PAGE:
Cut elimination shows that if a sentence is provable in first-order logic, it is provable with a particularly nice type of proof in a natural deduction system without the "cut" rule, which is essentially modus ponens in that system. In particular these proofs have the subformula property – every formula in the entire proof is a subformula of the formula being proved.
The cut elimination theorem and its generalizations are key tools in proof theory. Gentzen proved cut elimination in 1934 and used it as part of his consistency proof of Peano arithmetic; there is a nice survey article "The art of ordinal analysis" by Michael Rathjen in Proc. ICM 2006.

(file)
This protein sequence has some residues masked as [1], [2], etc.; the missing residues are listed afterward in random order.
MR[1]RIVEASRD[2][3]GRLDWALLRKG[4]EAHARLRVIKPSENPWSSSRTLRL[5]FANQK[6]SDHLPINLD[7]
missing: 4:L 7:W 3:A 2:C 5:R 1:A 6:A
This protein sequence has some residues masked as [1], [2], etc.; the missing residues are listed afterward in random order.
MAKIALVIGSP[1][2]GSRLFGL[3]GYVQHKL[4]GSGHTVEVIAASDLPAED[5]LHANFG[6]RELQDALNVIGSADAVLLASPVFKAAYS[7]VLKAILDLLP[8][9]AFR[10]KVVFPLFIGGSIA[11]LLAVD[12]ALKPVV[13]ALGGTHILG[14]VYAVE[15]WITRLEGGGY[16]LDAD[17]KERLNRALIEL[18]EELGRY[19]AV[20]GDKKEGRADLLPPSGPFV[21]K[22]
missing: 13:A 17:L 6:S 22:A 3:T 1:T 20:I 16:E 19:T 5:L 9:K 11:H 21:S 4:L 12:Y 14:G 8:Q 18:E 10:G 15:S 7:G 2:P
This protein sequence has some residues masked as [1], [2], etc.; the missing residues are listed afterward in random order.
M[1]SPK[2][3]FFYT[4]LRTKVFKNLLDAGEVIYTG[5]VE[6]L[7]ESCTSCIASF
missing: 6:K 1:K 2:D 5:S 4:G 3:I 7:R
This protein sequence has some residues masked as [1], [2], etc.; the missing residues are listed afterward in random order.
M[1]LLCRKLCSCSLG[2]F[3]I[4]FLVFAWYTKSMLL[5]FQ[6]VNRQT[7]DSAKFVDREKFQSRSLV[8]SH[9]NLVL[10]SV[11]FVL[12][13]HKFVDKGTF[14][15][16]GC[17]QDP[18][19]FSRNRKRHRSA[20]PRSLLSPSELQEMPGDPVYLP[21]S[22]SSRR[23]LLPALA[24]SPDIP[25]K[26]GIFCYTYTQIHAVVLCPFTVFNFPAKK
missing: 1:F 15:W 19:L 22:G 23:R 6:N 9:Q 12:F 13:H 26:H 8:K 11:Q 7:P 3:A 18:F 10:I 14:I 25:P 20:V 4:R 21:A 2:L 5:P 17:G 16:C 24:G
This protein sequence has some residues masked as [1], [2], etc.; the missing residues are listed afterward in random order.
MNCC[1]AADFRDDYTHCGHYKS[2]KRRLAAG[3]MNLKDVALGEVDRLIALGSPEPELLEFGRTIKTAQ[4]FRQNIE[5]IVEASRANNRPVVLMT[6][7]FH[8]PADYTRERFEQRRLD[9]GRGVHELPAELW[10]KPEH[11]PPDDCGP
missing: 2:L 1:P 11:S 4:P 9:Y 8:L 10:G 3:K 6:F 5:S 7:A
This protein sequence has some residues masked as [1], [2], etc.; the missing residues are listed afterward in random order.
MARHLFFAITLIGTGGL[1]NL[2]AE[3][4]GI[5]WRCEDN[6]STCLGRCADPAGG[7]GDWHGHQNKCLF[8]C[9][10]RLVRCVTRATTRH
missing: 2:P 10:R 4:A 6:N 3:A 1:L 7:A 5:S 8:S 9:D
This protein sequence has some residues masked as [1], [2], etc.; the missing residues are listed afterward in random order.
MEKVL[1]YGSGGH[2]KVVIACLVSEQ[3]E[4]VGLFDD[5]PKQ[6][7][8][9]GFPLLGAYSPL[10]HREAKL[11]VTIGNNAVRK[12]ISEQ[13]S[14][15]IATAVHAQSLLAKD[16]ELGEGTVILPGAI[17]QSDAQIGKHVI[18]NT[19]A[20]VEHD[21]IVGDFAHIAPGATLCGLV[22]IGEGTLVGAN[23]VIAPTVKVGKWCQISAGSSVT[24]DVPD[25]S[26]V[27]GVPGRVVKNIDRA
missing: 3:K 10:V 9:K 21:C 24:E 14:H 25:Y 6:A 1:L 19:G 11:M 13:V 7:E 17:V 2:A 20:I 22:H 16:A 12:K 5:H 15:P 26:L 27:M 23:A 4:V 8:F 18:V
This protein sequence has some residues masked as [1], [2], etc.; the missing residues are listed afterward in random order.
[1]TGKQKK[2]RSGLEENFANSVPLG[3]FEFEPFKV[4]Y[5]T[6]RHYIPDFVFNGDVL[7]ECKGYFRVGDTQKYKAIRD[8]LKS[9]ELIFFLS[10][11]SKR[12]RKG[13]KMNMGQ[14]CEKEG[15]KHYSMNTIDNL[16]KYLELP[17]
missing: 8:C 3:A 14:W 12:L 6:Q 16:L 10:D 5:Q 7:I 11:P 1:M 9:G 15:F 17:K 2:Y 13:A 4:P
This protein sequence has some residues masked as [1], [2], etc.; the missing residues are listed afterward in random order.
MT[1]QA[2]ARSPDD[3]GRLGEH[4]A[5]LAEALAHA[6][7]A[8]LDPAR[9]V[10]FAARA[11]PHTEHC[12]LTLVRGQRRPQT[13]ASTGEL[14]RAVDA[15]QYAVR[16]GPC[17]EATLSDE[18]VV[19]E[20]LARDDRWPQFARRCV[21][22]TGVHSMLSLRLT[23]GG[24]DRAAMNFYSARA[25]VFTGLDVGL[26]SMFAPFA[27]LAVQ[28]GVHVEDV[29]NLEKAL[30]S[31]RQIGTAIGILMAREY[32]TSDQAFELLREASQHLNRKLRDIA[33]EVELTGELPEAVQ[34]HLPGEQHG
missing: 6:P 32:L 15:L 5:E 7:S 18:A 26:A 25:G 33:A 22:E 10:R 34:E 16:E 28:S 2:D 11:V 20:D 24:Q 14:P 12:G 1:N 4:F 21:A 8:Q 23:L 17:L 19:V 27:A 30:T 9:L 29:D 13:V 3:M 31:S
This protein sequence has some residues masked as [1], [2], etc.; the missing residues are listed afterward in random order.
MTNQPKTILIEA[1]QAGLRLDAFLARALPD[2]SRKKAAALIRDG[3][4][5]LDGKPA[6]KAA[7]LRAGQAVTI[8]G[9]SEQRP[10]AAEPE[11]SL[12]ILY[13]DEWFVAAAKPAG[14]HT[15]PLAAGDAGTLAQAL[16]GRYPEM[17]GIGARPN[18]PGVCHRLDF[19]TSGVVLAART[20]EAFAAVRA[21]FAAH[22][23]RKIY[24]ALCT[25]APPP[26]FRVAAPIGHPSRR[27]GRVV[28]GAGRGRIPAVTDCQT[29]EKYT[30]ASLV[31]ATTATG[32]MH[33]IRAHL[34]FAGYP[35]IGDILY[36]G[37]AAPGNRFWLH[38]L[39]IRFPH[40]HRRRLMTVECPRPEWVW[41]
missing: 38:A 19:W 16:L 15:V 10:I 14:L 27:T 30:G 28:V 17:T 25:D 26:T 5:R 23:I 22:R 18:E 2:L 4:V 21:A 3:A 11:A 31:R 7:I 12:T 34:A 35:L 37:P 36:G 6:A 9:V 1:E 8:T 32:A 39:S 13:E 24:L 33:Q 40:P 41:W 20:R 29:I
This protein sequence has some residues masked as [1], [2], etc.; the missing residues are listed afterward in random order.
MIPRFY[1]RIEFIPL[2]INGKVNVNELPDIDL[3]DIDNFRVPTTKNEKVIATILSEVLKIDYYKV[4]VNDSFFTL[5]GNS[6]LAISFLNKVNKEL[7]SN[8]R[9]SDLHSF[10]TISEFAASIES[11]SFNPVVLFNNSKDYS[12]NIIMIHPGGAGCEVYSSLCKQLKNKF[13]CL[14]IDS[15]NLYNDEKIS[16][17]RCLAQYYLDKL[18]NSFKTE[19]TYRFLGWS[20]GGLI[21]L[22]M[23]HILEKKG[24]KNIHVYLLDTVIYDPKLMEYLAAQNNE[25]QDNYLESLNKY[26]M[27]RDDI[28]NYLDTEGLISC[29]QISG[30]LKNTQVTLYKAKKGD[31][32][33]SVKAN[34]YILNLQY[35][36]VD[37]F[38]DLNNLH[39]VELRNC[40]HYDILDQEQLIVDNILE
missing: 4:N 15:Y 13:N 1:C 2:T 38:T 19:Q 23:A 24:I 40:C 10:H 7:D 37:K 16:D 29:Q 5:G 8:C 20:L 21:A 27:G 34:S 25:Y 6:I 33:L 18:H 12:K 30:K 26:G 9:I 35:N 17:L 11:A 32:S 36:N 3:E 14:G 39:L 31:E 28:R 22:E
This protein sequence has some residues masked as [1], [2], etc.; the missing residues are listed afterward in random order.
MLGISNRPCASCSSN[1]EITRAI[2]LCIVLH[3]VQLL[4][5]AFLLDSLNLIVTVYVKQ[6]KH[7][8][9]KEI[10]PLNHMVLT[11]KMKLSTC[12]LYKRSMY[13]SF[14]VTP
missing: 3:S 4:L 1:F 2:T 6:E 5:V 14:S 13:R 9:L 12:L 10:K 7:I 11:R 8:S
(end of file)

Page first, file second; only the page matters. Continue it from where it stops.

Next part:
The cut elimination theorem can be used to give nice proofs of the Craig interpolation theorem and other theorems from logic; one exposition is Chapter 6 of "Logic for Computer Science" by Jean Gallier.